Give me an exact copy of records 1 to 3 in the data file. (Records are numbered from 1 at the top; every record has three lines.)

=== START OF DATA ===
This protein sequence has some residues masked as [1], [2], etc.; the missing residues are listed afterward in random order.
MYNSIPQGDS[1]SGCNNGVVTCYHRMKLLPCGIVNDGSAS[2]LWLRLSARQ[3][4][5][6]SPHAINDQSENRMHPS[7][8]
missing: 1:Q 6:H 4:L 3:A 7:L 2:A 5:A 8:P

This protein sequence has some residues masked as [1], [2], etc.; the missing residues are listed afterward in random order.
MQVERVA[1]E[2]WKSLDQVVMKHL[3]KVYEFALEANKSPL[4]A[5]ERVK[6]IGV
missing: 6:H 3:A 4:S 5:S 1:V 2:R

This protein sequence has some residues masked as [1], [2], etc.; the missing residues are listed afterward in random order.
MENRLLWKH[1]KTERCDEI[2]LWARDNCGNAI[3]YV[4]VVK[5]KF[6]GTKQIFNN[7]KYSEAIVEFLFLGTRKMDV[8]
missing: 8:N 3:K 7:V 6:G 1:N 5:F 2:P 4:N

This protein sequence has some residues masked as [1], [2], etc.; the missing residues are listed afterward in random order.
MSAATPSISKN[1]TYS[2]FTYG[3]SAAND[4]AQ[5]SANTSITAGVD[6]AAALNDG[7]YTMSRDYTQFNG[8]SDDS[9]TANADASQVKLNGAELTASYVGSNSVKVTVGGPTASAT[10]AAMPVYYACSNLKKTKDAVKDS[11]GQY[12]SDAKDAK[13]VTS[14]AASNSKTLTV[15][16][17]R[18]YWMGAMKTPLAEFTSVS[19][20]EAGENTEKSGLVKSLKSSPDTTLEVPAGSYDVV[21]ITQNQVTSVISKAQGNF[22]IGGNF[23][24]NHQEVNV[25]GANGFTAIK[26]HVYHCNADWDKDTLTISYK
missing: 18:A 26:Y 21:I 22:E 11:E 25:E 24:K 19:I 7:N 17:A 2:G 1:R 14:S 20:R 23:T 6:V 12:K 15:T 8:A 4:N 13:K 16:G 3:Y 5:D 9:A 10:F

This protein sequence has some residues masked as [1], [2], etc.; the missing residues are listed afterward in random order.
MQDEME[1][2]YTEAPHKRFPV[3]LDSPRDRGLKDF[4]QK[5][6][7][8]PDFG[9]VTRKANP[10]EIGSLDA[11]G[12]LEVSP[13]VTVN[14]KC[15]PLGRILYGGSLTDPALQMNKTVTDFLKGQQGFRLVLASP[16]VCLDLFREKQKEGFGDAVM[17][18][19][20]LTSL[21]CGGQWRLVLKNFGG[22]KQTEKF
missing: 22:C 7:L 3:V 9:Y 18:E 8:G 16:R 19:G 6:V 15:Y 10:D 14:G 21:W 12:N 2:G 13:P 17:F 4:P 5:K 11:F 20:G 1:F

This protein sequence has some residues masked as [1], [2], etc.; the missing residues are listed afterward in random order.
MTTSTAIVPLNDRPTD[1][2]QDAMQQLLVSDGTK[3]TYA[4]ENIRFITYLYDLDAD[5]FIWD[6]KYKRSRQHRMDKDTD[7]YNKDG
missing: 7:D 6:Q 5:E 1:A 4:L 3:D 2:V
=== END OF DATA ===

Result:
This protein sequence has some residues masked as [1], [2], etc.; the missing residues are listed afterward in random order.
MYNSIPQGDS[1]SGCNNGVVTCYHRMKLLPCGIVNDGSAS[2]LWLRLSARQ[3][4][5][6]SPHAINDQSENRMHPS[7][8]
missing: 1:Q 6:H 4:L 3:A 7:L 2:A 5:A 8:P

This protein sequence has some residues masked as [1], [2], etc.; the missing residues are listed afterward in random order.
MQVERVA[1]E[2]WKSLDQVVMKHL[3]KVYEFALEANKSPL[4]A[5]ERVK[6]IGV
missing: 6:H 3:A 4:S 5:S 1:V 2:R

This protein sequence has some residues masked as [1], [2], etc.; the missing residues are listed afterward in random order.
MENRLLWKH[1]KTERCDEI[2]LWARDNCGNAI[3]YV[4]VVK[5]KF[6]GTKQIFNN[7]KYSEAIVEFLFLGTRKMDV[8]
missing: 8:N 3:K 7:V 6:G 1:N 5:F 2:P 4:N